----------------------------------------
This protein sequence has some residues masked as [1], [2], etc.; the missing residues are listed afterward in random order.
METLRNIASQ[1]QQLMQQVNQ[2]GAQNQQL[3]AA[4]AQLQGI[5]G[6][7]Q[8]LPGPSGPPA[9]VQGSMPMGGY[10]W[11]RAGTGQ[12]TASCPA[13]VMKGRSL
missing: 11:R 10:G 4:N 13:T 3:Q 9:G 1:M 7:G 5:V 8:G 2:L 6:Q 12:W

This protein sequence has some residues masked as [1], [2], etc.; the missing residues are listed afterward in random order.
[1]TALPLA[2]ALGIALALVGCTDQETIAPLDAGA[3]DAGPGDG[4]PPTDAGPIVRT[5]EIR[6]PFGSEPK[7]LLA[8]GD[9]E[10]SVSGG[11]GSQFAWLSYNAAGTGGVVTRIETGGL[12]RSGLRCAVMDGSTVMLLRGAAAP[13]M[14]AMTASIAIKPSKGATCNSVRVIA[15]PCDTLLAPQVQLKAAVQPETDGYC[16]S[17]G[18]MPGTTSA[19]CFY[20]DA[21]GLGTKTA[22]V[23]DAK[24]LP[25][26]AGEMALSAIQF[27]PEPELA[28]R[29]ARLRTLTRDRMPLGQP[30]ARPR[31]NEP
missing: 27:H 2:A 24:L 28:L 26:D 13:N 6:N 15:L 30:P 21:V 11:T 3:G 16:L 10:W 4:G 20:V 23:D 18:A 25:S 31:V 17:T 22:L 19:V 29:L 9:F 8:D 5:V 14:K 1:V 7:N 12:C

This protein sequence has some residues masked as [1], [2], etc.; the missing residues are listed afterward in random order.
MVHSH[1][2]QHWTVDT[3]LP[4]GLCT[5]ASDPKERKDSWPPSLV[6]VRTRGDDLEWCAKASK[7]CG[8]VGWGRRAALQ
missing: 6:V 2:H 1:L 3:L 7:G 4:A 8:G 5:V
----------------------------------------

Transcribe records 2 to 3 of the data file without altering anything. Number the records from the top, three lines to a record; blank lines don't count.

This protein sequence has some residues masked as [1], [2], etc.; the missing residues are listed afterward in random order.
[1]TALPLA[2]ALGIALALVGCTDQETIAPLDAGA[3]DAGPGDG[4]PPTDAGPIVRT[5]EIR[6]PFGSEPK[7]LLA[8]GD[9]E[10]SVSGG[11]GSQFAWLSYNAAGTGGVVTRIETGGL[12]RSGLRCAVMDGSTVMLLRGAAAP[13]M[14]AMTASIAIKPSKGATCNSVRVIA[15]PCDTLLAPQVQLKAAVQPETDGYC[16]S[17]G[18]MPGTTSA[19]CFY[20]DA[21]GLGTKTA[22]V[23]DAK[24]LP[25][26]AGEMALSAIQF[27]PEPELA[28]R[29]ARLRTLTRDRMPLGQP[30]ARPR[31]NEP
missing: 27:H 2:A 24:L 28:L 26:D 13:N 6:N 15:L 30:P 21:V 11:T 3:G 16:L 10:W 4:G 20:V 23:D 18:A 25:S 31:V 17:T 22:L 19:V 29:L 9:F 8:D 5:V 14:K 1:V 7:N 12:C

This protein sequence has some residues masked as [1], [2], etc.; the missing residues are listed afterward in random order.
MVHSH[1][2]QHWTVDT[3]LP[4]GLCT[5]ASDPKERKDSWPPSLV[6]VRTRGDDLEWCAKASK[7]CG[8]VGWGRRAALQ
missing: 6:V 2:H 1:L 3:L 7:G 4:A 8:G 5:V